Vol. 21, No. 4                                         KALAMAZOO ANTIQUE BOTTLE CLUB NEWS                                         December 2023
                                                                                  Merry Christmas Ye Olde Antique Bottle Club!
                                           Written By  Allan C. Holden

Great Encouragement!
           Yes indeed! With everything in this world looking so bleak, it did my heart good to see so many friendly faces! Honestly, between the blessings I get from Sunday Services at  Church, the bottle club meetings are a great boost for my morale!

        Here is a list of the friendly faces at our Thanksgiving meeting: Dave Wilkins, Gary Dean, Rick Mayhew, Ed Nickerson, Kelly Bobbitt, Juli Sheaffer, Len Sheaffer, Ron Smith, Vincent Grossi, Kevin Siegfried, Rob Knolle, Scott Hendrichsen and your meek and humble servant, Allan Holden.

    At our  meeting we enjoyed a nice presentation from our very own Son-of-the Union, Len Sheaffer. Dressed in his period correct Union Army uniform, he shared the story of a extremely rare United States, Union Army War Flag.

  A rare Civil-War era American flag was donated to the Otsego Area Historical Society and Museum just days before our meeting.
    If you treasure our rich historic past, as much as I do, this was an amazing treat.
Dating back to 1863, this rare version of Old Glory was the only flag variant produced during the Civil War. How so? It  symbolizes a star for the state of  West Virginia the 35th state in the Union.
    However, the flag was only in use for two years before Nevada entered the Union on July 4, 1865.

     As I write this, it just occurred to me that when I was in elementary school, we pledged allegiance to a 48 star flag!
     This nearly 160-year-old 35 star flag was gifted to the museum by a family member of, William J. Carroll, an Otsego-area Civil War soldier. William J.Carroll, was 19 when he joined up with Company “I” of the 13th Michigan Infantry. 
    William J. Carroll also brought back his rifle, a battle flag remnant, and his diary from the first six months of 1865.

    Carroll's great grandson was the keeper of these treasures  and he felt that they should come back to our local Otsego community!

    Michigan, overall, supplied some of the largest numbers of soldiers during the Civil War, and Allegan County,  Otsego and Plainwell in particular, saw many of her young men march off to that bloody war.  

       At our 50th, Otsego High School Class of 1970 Reunion,  (delayed by two years because of Covid,) I had the privilege of being the event’s MC. It was  held out at the beautiful, Lynx’s Golf Course, just west of Otsego.

     As we were gathered in the beautiful club house lounge, looking out at the picturesque  green rolling hills, I mentioned that, as soon as the war had become a matter of ending slavery, my 3 ancestral great grandfathers joined the cause.

     One of them, Martin Harter, set aside his plow and picked up his rifle. The very farm land that he walked away from . . . heading off  to war, is today that same Lynx Golf Course.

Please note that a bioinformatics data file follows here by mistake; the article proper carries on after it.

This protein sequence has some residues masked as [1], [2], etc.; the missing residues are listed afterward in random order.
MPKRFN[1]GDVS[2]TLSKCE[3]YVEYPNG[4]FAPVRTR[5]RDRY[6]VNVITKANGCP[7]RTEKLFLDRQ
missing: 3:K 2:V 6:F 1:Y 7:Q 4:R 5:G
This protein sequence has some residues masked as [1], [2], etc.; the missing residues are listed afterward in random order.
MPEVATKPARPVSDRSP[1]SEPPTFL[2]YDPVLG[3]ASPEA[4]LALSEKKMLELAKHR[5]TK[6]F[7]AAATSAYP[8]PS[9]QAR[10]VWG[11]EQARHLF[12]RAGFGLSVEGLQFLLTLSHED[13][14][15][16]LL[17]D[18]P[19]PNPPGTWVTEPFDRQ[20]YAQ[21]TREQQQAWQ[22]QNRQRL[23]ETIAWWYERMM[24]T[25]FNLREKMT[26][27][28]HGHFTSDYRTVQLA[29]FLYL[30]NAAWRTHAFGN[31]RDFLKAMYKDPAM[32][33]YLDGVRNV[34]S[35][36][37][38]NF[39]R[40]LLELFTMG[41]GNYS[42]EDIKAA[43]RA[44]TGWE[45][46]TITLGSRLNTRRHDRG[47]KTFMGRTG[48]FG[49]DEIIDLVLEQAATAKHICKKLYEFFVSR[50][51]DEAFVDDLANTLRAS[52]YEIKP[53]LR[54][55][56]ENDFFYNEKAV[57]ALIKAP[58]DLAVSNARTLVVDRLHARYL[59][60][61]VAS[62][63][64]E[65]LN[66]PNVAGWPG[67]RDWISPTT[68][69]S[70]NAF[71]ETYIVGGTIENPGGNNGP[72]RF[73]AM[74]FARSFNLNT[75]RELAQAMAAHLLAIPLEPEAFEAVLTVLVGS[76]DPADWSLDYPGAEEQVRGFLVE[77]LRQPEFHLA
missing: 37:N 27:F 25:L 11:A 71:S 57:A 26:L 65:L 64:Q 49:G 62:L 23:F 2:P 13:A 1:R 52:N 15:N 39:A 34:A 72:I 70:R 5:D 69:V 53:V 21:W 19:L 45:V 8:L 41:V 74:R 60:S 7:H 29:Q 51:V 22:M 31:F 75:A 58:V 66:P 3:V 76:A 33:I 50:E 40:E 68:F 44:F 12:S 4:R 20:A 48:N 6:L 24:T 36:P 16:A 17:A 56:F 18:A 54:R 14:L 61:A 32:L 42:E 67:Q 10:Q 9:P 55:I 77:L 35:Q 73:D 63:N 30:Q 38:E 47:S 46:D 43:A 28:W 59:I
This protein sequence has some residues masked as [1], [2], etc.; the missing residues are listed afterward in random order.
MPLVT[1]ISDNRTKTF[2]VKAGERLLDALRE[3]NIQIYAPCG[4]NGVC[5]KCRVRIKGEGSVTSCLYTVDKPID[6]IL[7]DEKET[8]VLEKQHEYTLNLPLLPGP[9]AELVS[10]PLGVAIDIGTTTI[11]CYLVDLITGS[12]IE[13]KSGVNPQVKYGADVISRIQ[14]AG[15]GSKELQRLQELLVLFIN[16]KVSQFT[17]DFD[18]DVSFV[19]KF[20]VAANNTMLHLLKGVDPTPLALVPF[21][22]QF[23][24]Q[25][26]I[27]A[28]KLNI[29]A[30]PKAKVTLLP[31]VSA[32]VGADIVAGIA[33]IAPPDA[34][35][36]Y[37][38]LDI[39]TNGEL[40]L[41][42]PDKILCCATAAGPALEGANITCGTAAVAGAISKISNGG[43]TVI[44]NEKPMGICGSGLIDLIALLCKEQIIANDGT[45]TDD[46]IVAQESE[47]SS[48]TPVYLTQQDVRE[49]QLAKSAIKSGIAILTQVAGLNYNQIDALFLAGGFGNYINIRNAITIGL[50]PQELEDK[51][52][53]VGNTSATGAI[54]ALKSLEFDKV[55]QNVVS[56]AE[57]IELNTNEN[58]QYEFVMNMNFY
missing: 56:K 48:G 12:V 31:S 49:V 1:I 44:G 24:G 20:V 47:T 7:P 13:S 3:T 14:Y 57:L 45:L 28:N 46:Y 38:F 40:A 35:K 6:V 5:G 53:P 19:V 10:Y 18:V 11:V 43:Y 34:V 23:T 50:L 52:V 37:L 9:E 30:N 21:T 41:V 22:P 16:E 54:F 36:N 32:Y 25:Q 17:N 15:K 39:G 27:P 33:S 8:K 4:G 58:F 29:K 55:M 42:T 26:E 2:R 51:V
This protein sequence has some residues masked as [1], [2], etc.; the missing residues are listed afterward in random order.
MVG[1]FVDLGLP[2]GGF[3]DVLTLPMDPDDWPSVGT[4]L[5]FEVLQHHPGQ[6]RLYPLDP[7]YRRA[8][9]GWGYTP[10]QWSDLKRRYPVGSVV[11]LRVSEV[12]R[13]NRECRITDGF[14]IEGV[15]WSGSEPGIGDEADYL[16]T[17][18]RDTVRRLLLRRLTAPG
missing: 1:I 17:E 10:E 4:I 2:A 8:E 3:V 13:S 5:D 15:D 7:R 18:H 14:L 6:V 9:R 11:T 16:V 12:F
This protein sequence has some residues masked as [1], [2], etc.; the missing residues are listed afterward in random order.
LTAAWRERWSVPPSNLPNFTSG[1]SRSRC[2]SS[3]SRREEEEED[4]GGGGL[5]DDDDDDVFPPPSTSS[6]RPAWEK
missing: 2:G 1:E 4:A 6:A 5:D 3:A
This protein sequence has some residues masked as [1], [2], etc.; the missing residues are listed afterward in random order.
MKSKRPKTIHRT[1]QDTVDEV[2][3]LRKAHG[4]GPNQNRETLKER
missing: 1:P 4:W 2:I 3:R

William J. Carroll is buried next to my mother’s property, just off Jefferson Road at Pine Creek Cemetery, west of Otsego. Actually, that cemetery is a short canoe paddle down- stream from the Lynx Golf Course!

     Let me also add, this was the main travel route heading north during that time. And, we have more recently discovered that it was plainly marked (in code at the time) as a travel route north . . . for the underground railroad!

    I know this is the bottle club newsletter, and not the Al Holden fan club news, but please bear with me.

    It was our Antique Bottle Club founders, Ernie Lawson, and Jack Short, who presented the bottle club with information helpful in researching public records to help find if you have Civil War soldiers in your family tree.

    Up until that bottle club meeting, I had no clue of any family link!

       When I found out I had, not one, but three Civil War Vets and one Revolutionary War vet, I asked my Grandmother why she never told me? She said, “I didn’t think it was important.”

    The basic information to start with is: first, starting with  the name of your ancestor, such as a great, great, great grandfather.
1. The soldier's name
2. Whether he served for the Union or Confederate army
3. The state from which the soldier served.

    The National Park Service has a search engine at    https://www.nps.gov/civilwar/search-soldiers.htm
    Where you can get a jump start in your search.
    That wasn’t available when Jack and Ernie was presenting this information.
    You  not only can find your Civil War Ancestor, you can also obtain copies of their service records! In the case of my great, great, great grandfather, Martin Harter, I received several copies of letters in his own handwriting! He, and his local doctor were seeking disability benefits for him. . . which he eventually received.

    On my father’s side of my family tree, my great, great, great grandfather was
William Witherall, from  Martin, Mich. He was one of the older men to join at age 38.
Witherall Lake, which is west of Martin, is named for his family.
     William served in
1st Michigan Engineers and Mechanics.  COMPANY- D

    My first thought was, by being in a unit that builds things, that is a great way to keep out of the gun fire.

     I happened to find a book about his outfit and I learned this was a bunch of tough amazing men! They laid rail tracks right to the enemies door! They were working in snake and gator infested swamps and often they were sniper targets. For which cause they had their own sharp-shooters. These guys were the key to many victories!